A recent newspaper article in The Sunday Times* last month highlighted the apparent high incidence of cancer among firefighters up to the age of 75, which was attributed to carcinogens from fires left in the textiles after cleaning. This month, following a report in May LCNi,**  we look at ways in which the launderer or garment rental operator can minimise those risks which might be affected by inadequate cleansing, before re-use of protective garments worn by firefighters.

Firefighters’ kit can be effectively cleansed to the required very high standard by routine application of the best principles of professional textile cleansing, but this does require knowledge of the correct techniques and chemistry to address the different soiling and staining types which are picked up by the modern firefighter.

A professionally cleansed garment should be free of particulates and fibrous matter, with particular reference to carbon particles and the occasional asbestos fibre. It should be free from the proteins found in sweat, blood and many foodstuffs. There should be no trace of any vegetable dyes or other stains and the garment will smell sweet and fresh to the human nose.

It is now possible to rate a firefighters’ laundry with a simple technical audit, to assess processes for adequacy and to monitor the laundered results for acceptability and safety. This month we pinpoint the knowledge, systems and equipment to reach the required standard, to demonstrate and justify that the essential duty of care has been discharged.


Types of contamination to be removed

Particulate and fibrous matter gets onto all parts of modern fire-wear. This includes very fine carbon particles from smoke and soot, mixed in with all types of short fibres from damaged insulation (including glass fibre and even asbestos). These all require enhanced chemistry in the detergent system to wrap around every individual particle and fibre, to lift these off the fabric and to suspend them in the wash liquor until they can be flushed to drain. The group of chemical compounds needed are referred to as suspending agents, the most common of which is carboxy-methyl-cellulose (CMC). Most leading commercial detergent suppliers have premium products with the correct degree of suspending power for this critical duty.

Proteinic soiling includes blood and perspiration and many types of foodstuffs (including milk and butter). This needs conditions in the pre-wash to soften each type of protein, followed by an alkaline main wash at higher temperature (to open out any cotton yarns and mechanically release the soiling).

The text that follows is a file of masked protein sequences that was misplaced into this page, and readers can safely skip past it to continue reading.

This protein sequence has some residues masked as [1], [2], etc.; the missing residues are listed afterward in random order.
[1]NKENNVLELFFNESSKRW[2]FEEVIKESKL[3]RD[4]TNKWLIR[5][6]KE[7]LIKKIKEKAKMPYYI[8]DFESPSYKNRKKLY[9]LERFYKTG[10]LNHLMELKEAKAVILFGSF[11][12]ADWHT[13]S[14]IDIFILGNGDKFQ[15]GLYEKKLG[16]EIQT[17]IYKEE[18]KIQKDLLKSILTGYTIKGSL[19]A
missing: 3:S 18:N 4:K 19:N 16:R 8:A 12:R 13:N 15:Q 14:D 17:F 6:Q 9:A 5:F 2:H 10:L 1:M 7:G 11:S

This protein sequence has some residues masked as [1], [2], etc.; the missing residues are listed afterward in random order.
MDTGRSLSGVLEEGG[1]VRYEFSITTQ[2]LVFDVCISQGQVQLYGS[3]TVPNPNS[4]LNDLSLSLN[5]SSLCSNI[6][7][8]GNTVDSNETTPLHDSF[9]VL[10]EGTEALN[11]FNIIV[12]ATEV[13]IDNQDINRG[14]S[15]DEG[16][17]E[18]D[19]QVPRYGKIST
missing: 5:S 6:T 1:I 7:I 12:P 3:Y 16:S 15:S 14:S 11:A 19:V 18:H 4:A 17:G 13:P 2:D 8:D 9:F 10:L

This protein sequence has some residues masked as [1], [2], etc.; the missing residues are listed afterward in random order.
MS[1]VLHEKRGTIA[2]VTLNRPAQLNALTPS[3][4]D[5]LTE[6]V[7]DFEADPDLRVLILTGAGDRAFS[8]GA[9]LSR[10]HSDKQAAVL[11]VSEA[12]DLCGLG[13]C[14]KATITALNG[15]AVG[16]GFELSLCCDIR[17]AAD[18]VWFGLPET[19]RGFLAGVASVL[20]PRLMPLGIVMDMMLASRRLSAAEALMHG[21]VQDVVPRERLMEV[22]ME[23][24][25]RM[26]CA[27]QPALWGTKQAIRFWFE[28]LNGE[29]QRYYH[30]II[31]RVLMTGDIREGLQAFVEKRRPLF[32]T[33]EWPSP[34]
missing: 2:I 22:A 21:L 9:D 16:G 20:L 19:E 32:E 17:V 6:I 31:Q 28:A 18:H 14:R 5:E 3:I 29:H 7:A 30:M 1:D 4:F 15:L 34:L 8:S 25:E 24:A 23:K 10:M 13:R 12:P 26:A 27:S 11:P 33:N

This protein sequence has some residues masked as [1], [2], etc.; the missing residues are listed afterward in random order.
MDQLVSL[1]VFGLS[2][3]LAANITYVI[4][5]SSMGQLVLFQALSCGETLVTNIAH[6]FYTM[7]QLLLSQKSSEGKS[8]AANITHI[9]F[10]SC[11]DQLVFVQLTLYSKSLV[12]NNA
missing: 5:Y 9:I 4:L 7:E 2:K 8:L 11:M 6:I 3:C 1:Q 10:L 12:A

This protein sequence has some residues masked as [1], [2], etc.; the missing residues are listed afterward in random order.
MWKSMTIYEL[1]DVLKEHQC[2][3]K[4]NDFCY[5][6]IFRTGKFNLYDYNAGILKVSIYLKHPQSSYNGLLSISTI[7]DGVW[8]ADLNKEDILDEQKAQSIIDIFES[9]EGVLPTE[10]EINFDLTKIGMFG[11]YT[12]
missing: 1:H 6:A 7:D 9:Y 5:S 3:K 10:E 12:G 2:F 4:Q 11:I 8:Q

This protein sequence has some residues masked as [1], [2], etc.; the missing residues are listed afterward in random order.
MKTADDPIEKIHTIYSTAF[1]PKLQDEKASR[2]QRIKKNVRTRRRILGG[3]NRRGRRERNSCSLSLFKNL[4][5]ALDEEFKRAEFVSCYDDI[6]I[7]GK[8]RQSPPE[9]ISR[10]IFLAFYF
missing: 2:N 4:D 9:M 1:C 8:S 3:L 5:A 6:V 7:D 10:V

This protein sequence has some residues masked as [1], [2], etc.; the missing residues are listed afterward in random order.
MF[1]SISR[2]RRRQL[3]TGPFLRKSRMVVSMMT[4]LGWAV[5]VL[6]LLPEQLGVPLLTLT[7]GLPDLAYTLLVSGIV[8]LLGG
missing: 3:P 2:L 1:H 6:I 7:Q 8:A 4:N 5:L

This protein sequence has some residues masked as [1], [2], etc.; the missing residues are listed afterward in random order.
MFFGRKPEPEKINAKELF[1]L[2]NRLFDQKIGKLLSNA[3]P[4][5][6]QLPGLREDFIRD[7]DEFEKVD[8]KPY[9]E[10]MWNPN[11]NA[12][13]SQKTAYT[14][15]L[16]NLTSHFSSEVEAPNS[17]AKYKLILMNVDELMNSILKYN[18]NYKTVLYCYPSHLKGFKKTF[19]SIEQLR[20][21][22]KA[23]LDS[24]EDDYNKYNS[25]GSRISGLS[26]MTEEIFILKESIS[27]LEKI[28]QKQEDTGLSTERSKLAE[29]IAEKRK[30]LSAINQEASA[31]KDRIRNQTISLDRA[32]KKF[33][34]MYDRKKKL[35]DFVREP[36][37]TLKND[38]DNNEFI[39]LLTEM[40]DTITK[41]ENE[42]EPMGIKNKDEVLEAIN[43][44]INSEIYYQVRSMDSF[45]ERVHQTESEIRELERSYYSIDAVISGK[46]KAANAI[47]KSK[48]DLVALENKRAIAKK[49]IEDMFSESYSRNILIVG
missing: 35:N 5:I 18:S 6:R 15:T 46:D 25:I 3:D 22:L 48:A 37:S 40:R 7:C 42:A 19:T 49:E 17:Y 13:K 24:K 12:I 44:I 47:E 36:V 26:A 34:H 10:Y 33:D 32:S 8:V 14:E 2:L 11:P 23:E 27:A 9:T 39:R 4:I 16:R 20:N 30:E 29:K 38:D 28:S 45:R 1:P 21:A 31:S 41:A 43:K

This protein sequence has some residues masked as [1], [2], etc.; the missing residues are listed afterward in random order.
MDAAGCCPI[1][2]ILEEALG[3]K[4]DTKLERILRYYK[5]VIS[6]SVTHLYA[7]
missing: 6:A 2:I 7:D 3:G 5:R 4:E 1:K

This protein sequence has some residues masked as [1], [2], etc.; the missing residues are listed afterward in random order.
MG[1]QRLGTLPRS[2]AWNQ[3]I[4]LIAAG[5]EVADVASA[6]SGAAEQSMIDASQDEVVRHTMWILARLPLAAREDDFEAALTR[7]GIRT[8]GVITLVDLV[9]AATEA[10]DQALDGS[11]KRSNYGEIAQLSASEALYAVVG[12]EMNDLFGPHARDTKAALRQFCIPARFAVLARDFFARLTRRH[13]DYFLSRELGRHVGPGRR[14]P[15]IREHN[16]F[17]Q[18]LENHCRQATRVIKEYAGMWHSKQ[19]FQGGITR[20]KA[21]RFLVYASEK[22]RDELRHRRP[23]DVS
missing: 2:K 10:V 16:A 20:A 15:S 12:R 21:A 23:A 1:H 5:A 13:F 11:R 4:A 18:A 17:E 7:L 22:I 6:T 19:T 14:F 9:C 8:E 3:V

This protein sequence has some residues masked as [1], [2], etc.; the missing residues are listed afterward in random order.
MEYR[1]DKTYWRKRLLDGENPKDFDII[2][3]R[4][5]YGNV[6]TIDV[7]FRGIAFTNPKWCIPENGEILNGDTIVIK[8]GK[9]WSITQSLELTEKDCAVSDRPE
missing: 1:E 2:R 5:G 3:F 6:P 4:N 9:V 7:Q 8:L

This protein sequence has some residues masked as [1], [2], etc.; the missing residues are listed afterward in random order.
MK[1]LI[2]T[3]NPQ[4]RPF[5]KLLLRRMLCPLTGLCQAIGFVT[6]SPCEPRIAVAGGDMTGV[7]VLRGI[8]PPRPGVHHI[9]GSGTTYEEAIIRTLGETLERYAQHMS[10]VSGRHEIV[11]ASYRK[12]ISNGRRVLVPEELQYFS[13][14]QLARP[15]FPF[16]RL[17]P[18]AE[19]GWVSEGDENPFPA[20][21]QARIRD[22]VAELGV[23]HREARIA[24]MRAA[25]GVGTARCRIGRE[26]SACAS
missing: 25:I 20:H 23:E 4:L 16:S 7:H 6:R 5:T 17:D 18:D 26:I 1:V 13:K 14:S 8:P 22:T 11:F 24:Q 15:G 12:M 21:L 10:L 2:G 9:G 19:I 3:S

Oily soiling and staining needs chemistry to help to emulsify the different oils (both mineral and vegetable) and fats (including the food fats in butter and margarine). The emulsifiers needed for firefighters’ staining must cover a broad range of HLB (hydrophilic-lipophilic balance) ratios, to cater for the different chemical characteristics of spa oils, food fats, mineral oils and engineering greases. The more common high-range emulsifiers will not perform adequately on food fats and spa oils. 

Vegetable dyes from tannin and other colourings, found in blackcurrant, beetroot and orange juices, for example, require chemical oxidation to de-colour them.


Basic wash processes for successful removal of most contamination

If there is a heavy load of loose debris on the uniform, it is usually best to get rid of  this in an initial sluice stage, with a high water-level (a dip of 250 – 375mm in a 100kg washer extractor), which runs for 3 – 4 minutes before a 1-minute drain. If in doubt, it’s usually advisable to include the sluice stage rather than risk omitting it.

The pre-wash operates with a medium water level (a dip of 125mm in a 100kg machine) to assist in the final removal of any loose lint and minor debris.

Addition of one third of the detergent mix will assist with this and with wetting out the main protein stains. These require softening for 4 – 5 minutes in the pre-wash to ensure complete and easy removal in the main wash and this essential softening is best carried out at around 38C – any lower and the stage time may need to be increased, any higher and the risk of ‘cooking’ the stains onto the fabric rises markedly, making protein stains impossible to wash off in the next stage.